The most characteristic formation of this area is the holm oak (Quercus ilex), although unlike in the southernmost Extremadura, the holm oak barely occupies a little piece of land over the entire surface of the Jerte Valley.
These are meadow formations in which there are abundant Spanish lavender, flax-leaved daphne, hawthorns and rockroses as the predominant scrub, in addition to grassland on sandy soils. You can also find many gall oaks.
Supramediterranean (from 500m to 1,600m)
The predominant species is the sweet oak (Quercus pyrenaica), which forms large forests and plays a basic role in the retention and improvement of the soil layer.
On this floor zone there are also chestnut trees (Castanea sativa), a species that occupied most of the Valle del Jerte until the appearance of the ink disease, forming forests which usually have a large size and age.
In addition, you can also find yews, alders, willows, strawberry trees, poplars, holly trees and birches scattered in the beds of some gorges.
Oromediterranean (from 1,600m to 2,200m)
The predominant species is the “piorno serrano” (Cytisus oromediterraneus), along with grass pastures in the clearings of the scrub.
You can find “cervunales” (Nardus stricta) where the soil is flooded. They serve as a place to graze for transhumant cattle.
Crioromediterranean (from 2,200m to 2,400m)
Here you can find many “cervunales” and alpine meadows.
In the rocky ground and rocky outcrops there is a reduced but peculiar fauna. It is also common to see calcifuge lichens, mosses and some ferns of mountain.
On the alluvial soils at the bottom of the gorges and the river, you can find the usual riparian or gallery forests. They are associated with watercourses or with soils where the phreatic zone is very close to the superficial limits of the soil.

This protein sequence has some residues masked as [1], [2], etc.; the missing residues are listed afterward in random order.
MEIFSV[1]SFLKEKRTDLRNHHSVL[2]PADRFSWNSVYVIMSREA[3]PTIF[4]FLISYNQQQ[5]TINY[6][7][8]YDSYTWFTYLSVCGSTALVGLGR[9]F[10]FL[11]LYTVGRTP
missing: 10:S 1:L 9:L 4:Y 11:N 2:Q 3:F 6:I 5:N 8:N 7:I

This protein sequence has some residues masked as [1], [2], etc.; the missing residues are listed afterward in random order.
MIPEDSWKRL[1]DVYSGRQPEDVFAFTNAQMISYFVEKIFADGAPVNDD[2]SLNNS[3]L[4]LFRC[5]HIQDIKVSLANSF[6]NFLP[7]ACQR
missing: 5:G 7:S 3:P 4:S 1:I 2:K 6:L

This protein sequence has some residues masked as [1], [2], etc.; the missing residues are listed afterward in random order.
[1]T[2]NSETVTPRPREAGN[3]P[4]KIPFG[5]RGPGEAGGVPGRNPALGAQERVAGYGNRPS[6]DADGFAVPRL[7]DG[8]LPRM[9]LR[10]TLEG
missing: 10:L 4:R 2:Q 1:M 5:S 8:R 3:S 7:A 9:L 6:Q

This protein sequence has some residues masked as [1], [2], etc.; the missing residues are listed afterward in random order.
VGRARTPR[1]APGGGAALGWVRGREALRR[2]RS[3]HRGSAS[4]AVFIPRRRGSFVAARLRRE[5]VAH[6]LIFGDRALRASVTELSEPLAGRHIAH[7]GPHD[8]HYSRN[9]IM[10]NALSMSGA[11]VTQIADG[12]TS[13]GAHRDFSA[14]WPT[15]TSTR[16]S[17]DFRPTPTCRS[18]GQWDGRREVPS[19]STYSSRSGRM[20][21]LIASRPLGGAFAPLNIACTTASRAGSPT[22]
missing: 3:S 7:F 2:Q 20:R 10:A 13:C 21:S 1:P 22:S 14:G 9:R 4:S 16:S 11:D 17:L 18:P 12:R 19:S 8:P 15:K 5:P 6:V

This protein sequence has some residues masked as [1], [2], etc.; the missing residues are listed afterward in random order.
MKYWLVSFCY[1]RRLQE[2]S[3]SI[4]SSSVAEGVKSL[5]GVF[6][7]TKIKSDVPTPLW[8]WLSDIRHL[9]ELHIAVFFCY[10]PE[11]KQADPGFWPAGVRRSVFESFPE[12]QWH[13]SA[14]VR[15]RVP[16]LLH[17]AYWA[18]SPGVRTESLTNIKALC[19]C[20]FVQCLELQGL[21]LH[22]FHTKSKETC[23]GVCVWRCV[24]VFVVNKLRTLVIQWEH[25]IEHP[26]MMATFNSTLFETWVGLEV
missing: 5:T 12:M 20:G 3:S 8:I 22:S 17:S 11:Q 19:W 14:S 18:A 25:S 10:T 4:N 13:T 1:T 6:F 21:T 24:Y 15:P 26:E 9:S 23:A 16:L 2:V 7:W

They are mainly made of alders mixed with willows, ashes, alder buckthorns, Mediterranean hackberry, brambles, hawthorns, wild roses and ferns.
Regarding to the agricultural vegetation of the Valle del Jerte, it is characterized by a great variety of trees where the most common are the following:
- Cherry trees;
- Chestnut trees;
- Olive tree;
- Fig trees.
The Cherry Blossom Festival (Fiesta del Cerezo en Flor) of Valle del Jerte
Every year, in the second fortnight of March, the Cherry Blossom Festival is celebrated in the Valle del Jerte. Approximately one million and a half of trees bloom in unison to show a spectacular natural show that lasts for fifteen days. The whole valley is illuminated with the white color of the flourishing cherry trees.
Each year, a different village from the ones listed below organizes the visual festival that nature annually offers us:
- Cabezuela del Valle;
- Casas del Castañar;
- El Torno;
The spectacularity of the cherry blossom festival from the Valle del Jerte has crossed the regional borders, attracting many visitors. For this reason, this festival was officially declared “Fiesta of National Tourist Interest”. The festive program always revolves around nature, the picturesque villages of the Jerte Valley and its rural culture.